Vaginal mesh lawsuits are essentially product liability cases. You are unlikely to file a medical malpractice claim against your physician unless there was extreme negligence or medical misconduct at some time during the transvaginal repair surgery; the main issue in the vaginal mesh case is with the implant itself.
Also, remember that not every woman with a vaginal mesh implant will be eligible for legal action.
An attorney will want to know if you underwent transvaginal mesh or bladder sling surgery and when it occurred. Sometimes lawsuits exclusively target pelvic mesh products manufactured between specific dates. The lawyer will also want to know what ailment led the implant to be placed and any transvaginal mesh issues you had after surgery.
Can you claim vaginal mesh compensation?
If you had vaginal mesh implants after June 2015 and were never adequately told of the potential complications, you may be eligible to seek compensatory damages for your pain and suffering. If you meet any of the following conditions, you can seek assistance from our experts.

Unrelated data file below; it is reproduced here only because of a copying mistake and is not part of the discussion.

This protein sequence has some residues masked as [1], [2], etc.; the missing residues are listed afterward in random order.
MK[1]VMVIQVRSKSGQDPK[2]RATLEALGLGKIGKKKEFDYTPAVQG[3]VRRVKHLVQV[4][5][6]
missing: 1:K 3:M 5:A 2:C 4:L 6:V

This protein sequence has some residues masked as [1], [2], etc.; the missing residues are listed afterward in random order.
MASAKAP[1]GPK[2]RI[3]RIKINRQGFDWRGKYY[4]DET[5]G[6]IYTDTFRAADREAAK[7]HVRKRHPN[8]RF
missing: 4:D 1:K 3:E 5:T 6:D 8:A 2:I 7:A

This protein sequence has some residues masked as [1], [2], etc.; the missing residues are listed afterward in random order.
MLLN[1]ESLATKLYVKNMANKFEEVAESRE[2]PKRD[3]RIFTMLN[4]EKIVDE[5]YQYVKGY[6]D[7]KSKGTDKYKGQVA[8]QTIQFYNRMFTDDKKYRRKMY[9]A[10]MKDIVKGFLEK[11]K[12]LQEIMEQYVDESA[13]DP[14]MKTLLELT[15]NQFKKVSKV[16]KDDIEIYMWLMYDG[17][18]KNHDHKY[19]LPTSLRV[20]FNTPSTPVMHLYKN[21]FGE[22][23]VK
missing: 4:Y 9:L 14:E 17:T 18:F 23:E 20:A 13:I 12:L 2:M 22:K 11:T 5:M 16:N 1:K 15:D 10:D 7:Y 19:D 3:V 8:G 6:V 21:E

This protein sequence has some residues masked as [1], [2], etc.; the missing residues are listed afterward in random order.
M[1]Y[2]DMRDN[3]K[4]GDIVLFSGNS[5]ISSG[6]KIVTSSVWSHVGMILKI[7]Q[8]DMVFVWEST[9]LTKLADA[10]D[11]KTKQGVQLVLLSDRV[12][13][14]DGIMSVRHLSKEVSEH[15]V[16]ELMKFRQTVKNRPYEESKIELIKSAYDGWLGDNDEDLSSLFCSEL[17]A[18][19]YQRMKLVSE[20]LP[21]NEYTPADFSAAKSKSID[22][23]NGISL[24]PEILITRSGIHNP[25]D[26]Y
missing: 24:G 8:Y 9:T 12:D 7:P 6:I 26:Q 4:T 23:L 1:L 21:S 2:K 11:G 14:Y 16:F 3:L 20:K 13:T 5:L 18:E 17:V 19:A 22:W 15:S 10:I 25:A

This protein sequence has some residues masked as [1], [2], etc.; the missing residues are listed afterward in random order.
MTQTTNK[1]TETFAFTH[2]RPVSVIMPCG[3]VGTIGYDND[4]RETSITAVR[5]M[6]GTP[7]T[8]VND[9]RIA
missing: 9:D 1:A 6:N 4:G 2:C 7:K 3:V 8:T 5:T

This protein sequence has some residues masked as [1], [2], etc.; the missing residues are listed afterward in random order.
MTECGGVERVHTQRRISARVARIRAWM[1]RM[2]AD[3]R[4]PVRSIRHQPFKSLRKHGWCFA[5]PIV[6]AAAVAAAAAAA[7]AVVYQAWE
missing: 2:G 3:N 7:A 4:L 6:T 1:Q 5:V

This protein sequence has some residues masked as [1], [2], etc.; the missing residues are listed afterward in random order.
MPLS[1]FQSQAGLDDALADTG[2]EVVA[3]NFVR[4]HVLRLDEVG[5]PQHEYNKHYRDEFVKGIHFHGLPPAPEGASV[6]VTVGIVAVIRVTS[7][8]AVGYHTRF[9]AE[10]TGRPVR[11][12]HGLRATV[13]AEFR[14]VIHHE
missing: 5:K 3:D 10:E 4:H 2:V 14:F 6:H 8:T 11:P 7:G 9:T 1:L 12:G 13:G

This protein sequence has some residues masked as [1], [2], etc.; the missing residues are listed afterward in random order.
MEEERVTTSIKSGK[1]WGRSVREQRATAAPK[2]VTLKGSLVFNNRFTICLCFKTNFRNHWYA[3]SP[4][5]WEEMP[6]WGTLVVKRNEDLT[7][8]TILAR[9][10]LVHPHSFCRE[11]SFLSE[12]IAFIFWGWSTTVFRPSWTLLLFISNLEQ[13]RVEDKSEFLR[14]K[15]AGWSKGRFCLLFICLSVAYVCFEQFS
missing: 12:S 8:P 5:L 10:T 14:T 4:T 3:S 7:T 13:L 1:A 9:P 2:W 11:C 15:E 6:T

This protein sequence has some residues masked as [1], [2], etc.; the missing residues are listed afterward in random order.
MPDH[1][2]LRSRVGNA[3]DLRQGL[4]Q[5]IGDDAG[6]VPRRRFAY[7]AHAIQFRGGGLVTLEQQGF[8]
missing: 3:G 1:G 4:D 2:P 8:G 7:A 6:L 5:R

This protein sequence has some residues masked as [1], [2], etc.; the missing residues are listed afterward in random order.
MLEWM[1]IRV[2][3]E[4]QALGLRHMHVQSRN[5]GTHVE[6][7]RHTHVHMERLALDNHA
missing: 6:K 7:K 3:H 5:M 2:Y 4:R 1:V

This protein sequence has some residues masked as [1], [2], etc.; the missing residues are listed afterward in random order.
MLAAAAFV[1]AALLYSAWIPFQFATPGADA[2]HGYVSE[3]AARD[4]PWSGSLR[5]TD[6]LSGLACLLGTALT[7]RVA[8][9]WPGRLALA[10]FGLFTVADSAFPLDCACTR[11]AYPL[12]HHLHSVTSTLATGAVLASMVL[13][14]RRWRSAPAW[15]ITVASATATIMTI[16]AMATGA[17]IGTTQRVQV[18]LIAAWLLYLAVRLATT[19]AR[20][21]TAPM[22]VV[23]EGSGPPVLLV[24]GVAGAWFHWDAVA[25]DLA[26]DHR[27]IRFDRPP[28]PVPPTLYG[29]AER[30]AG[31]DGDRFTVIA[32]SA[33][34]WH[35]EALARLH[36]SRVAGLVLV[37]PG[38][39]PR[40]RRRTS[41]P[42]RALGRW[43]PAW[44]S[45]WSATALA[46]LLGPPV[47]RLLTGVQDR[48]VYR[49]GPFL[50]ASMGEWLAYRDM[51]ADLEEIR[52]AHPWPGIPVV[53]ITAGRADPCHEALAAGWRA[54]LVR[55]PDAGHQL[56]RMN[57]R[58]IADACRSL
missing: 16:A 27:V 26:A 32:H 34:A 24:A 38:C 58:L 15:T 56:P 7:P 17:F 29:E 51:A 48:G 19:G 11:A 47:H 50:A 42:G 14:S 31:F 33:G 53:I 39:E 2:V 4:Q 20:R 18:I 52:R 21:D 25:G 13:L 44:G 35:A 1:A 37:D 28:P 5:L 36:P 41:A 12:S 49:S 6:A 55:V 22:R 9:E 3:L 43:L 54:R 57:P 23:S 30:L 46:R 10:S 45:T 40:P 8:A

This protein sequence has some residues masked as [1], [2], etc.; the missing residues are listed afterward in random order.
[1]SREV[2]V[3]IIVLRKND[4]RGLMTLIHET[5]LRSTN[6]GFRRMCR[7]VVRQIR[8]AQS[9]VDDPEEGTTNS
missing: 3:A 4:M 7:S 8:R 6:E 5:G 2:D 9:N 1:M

Contact our attorneys if;
- You believe you were not given adequate information regarding vaginal mesh problems before your mesh surgery.
- You were not informed that the implant would be permanently implanted in your body.
- You did not receive a consultation prior to the treatment, or you were not given enough time to weigh the benefits and downsides.
- You were dissatisfied with the quality of your pelvic mesh procedure.
- You sought more than one surgery due to the implant one or more times following your surgery and were not treated adequately.
- Healthcare personnel disregarded your subsequent complaints.
- You needed revision surgeries to fix the harm done by your mesh implant.
- Before surgery, you were not provided any alternatives to vaginal mesh implants, such as pessaries, mesh-free surgery, or pelvic floor therapy.
Transvaginal mesh lawsuits
In product liability cases, courts assess what transpired using one of two theories: negligence or strict product liability. The latter word implies that the person’s intent was deemed irrelevant as long as the result is flawed in some way.
A transvaginal mesh implant that didn’t function as intended might fall into one of these categories for faulty products or potentially more: